is no complaint about the grades. Any grades west of Cochrane, in regard to which there might be any complaints, would be within 100 miles of Cochrane, on what is known as the Fauquier contract. East of Cochrane, any grades in regard to which there might be any complaints would be within 200 miles of Cochrane. From the 200 mile limit to Moncton, there are no complaints whatever about the grades. From Cochrane east for 200 miles the work has not been completed. Therefore if any sags or grades are to be brought to the proper level, as suggested by the hon. member for St. John (Mr. Pugsley), there is no reason why the contractors cannot complete that portion, so that the grades between Cochrane and Moncton will be of such a standard as has been mentioned. For 100 miles west of Cochrane the line is completed and ready for opera. tion, and there are a few sags, not very heavy grades, that can be remedied at very little expense.

With regard to the operation of the road, it is the desire of the Government and, I believe, of every hon. member, that the operation of the portion between Winnipeg and Moncton should take place at the earliest possible moment. As I have stated, that portion will be ready for operation this fall; and if there are a few sags in the 300 miles, the Grand Trunk Pacific, if they take over the road, can remedy them, and the work will be added to the cost according to the terms of the contract. As long as any portion of the road is in the hands of the contractors, such as is the case in regard to that portion of the road from Cochrane 200 miles east, it is impossible to have a through operation by the Grand Trunk Pacific or in any other way that the Government might arrange. Therefore I think it is advisable to try to get the road completed at the earliest possible moment; and, if there are a few sags, they can be remedied in another season. In that way the public would have the benefit of the operation of the road at an earlier date than if the sags were remedied now.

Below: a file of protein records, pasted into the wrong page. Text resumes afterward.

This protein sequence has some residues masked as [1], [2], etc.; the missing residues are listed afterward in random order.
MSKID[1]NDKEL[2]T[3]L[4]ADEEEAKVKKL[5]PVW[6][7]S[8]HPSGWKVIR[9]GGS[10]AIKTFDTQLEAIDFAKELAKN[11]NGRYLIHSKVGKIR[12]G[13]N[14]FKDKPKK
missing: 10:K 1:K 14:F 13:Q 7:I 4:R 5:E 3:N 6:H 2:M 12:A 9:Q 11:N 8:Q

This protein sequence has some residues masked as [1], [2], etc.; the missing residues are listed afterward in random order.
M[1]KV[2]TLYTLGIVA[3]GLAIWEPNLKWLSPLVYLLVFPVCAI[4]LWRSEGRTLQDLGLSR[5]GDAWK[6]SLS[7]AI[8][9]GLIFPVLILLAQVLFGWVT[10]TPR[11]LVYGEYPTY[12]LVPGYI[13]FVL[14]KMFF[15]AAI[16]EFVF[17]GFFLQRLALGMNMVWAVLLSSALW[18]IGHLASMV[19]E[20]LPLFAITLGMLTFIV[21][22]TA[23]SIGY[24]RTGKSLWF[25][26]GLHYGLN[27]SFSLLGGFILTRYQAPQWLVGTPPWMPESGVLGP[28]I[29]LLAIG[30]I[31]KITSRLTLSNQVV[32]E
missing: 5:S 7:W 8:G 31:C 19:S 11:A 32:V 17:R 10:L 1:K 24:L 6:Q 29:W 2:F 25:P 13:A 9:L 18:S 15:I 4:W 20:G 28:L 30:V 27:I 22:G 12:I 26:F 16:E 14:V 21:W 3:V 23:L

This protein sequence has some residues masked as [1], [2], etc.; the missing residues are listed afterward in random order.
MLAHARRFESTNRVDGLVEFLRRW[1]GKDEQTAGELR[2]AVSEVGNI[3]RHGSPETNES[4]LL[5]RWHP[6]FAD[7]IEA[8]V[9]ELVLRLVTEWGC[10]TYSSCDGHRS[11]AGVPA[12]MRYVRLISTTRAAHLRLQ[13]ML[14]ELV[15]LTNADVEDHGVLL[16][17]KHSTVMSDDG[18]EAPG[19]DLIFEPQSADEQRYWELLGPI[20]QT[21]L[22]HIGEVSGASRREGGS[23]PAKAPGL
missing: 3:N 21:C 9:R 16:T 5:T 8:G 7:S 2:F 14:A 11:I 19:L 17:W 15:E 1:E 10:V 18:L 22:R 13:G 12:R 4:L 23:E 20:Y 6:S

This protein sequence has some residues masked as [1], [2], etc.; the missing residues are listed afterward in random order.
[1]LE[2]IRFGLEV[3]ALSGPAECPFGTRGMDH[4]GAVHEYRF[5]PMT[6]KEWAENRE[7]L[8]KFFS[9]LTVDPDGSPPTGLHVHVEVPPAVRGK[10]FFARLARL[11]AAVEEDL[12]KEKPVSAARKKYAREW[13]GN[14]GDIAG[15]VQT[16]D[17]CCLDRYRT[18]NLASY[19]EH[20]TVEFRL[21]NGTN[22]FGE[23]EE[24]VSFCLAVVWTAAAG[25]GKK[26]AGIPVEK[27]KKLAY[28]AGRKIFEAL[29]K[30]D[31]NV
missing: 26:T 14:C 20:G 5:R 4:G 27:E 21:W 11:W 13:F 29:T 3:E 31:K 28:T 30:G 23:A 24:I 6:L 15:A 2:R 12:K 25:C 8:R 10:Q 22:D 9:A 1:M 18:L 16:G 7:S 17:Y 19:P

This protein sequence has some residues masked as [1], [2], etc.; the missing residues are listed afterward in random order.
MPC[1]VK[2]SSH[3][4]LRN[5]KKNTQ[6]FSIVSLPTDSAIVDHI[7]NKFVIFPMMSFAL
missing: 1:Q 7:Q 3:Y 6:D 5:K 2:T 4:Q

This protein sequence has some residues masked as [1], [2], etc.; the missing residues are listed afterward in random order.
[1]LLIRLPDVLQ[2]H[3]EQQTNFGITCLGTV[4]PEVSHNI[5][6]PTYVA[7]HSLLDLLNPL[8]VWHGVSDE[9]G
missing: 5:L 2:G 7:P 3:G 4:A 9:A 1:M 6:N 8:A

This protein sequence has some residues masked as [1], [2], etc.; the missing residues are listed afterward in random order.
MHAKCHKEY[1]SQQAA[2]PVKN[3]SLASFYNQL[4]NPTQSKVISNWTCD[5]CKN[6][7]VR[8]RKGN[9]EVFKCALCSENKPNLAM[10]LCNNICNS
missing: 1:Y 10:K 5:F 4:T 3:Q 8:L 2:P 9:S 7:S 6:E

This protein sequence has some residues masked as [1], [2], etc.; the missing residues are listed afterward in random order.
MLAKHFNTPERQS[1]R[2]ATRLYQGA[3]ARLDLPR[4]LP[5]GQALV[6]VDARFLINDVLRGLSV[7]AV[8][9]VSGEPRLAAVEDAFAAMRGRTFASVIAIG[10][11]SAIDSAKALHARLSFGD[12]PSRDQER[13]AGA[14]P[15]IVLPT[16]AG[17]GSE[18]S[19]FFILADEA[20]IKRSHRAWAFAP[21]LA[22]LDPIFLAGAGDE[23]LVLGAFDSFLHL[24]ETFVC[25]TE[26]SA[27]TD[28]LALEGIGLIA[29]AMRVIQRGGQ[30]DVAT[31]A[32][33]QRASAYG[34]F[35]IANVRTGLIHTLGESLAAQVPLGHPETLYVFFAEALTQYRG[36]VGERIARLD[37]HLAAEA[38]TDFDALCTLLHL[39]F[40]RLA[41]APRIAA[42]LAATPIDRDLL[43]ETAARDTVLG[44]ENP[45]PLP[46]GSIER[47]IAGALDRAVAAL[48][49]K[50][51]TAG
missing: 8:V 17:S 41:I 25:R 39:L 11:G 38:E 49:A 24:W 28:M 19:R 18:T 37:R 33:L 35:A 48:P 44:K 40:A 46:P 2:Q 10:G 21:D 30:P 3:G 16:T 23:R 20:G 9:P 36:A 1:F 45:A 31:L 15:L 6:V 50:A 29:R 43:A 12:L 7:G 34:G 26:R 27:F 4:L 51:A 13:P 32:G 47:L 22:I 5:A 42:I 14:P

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LIB
CON

John Dowsley Reid (Minister of Customs)

Conservative (1867-1942)

Mr. REID:

On contract No. 13, there are six; on No. 14, ten; and on No. 13, sixteen; making a total of thirty-two. The hon. member must hear in mind that, where there are any sags, the work has not been taken out of the hands of the contractors,

and they can all be remedied before the road is taken over. On the Canadian Pacific and the Grand Trunk main lines, the railway companies are all the time using ballast trains for the purpose of improving the levels or filling the sags without any interference with the traffic as a whole. On this new road, I think this could well be done without interfering with the traffic, and it would be much better to get a regular train service at the earliest possible moment than to wait for the remedying of the sags before taking over the road.

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LIB

Wilfrid Laurier (Leader of the Official Opposition)

Liberal

Sir WILFRID LAURIER:

As I understand from my hon. friend, all these so-called momentum grades cover a distance of 300 miles, namely, 100 miles west of Cochrane and 200 miles east of Cochrane; that is to say, there is a continuous portion of the road in which these grades are to be found. My hon. friend says, if it is found advisable these sags can be filled, as the work is still in the hands of the contractors.

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June 9, 1914